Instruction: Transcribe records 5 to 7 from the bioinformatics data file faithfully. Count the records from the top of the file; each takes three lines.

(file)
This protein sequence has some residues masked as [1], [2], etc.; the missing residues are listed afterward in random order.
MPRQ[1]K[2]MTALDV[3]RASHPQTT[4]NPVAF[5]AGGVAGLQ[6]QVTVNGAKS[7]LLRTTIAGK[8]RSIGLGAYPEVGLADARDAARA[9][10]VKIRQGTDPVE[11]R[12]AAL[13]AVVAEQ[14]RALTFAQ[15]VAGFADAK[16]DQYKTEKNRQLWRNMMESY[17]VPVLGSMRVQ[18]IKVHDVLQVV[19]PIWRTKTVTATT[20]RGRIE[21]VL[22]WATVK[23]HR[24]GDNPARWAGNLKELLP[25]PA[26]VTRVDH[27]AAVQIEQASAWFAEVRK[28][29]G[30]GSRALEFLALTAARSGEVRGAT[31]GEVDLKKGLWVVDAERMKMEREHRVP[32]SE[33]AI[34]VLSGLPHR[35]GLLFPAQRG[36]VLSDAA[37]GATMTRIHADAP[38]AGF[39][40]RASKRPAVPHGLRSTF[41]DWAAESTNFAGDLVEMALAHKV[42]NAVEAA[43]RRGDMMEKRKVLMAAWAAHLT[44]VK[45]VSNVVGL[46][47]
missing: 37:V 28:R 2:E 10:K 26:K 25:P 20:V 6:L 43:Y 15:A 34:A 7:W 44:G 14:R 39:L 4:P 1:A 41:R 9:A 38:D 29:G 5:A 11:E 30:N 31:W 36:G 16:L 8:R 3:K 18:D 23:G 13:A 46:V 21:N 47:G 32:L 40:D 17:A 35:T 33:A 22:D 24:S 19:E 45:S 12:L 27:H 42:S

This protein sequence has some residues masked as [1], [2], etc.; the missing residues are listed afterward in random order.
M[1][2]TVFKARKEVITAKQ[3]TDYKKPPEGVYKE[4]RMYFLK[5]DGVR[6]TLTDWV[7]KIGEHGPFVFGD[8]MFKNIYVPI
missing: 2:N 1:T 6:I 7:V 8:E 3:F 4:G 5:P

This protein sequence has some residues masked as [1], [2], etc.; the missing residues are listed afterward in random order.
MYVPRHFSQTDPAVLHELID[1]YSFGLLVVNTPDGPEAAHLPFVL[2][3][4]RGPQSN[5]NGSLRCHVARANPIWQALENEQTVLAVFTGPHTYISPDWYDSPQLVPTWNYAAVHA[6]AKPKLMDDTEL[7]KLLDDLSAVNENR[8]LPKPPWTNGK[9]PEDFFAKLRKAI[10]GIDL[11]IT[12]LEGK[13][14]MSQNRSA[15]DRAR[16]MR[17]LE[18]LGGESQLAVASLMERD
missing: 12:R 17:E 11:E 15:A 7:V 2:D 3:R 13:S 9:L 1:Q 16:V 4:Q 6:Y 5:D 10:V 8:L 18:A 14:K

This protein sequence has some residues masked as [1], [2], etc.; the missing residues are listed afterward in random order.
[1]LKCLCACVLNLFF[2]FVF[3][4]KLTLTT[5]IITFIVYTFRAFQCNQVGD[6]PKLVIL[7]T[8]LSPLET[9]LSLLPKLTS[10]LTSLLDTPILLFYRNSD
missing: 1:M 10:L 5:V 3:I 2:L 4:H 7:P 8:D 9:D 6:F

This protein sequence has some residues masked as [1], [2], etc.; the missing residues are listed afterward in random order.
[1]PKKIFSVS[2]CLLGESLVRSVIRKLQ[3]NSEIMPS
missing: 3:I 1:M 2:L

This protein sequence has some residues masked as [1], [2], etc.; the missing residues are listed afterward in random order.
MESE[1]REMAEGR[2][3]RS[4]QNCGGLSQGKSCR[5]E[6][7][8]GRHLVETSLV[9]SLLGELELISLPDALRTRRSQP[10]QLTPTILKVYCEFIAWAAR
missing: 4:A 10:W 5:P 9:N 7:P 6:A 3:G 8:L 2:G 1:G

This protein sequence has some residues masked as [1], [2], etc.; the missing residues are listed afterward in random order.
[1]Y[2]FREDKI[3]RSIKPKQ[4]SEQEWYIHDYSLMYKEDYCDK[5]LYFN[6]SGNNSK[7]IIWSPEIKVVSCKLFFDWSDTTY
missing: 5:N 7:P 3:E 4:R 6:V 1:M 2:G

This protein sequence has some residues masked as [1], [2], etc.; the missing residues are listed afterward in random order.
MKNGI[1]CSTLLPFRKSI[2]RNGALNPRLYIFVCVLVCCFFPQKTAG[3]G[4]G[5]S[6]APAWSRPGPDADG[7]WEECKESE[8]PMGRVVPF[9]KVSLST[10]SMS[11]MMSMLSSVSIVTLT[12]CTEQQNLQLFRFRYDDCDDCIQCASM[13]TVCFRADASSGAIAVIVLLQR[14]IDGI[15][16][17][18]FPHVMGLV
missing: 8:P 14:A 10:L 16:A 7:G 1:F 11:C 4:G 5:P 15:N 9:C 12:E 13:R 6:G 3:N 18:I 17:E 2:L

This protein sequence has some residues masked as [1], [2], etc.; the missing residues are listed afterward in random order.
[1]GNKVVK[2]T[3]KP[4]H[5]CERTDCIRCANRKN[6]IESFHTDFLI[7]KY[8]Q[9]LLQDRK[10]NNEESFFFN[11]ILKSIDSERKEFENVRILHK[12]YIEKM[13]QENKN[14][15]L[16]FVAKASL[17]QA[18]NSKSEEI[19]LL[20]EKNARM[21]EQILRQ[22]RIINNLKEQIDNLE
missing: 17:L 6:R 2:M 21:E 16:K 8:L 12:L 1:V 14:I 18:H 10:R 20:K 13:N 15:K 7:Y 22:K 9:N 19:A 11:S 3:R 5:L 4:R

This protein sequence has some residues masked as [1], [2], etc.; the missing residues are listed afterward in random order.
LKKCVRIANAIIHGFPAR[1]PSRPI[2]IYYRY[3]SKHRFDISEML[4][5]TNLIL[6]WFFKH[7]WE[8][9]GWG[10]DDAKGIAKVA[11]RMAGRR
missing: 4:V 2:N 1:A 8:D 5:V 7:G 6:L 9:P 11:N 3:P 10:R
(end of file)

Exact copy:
This protein sequence has some residues masked as [1], [2], etc.; the missing residues are listed afterward in random order.
[1]PKKIFSVS[2]CLLGESLVRSVIRKLQ[3]NSEIMPS
missing: 3:I 1:M 2:L

This protein sequence has some residues masked as [1], [2], etc.; the missing residues are listed afterward in random order.
MESE[1]REMAEGR[2][3]RS[4]QNCGGLSQGKSCR[5]E[6][7][8]GRHLVETSLV[9]SLLGELELISLPDALRTRRSQP[10]QLTPTILKVYCEFIAWAAR
missing: 4:A 10:W 5:P 9:N 7:P 6:A 3:G 8:L 2:G 1:G

This protein sequence has some residues masked as [1], [2], etc.; the missing residues are listed afterward in random order.
[1]Y[2]FREDKI[3]RSIKPKQ[4]SEQEWYIHDYSLMYKEDYCDK[5]LYFN[6]SGNNSK[7]IIWSPEIKVVSCKLFFDWSDTTY
missing: 5:N 7:P 3:E 4:R 6:V 1:M 2:G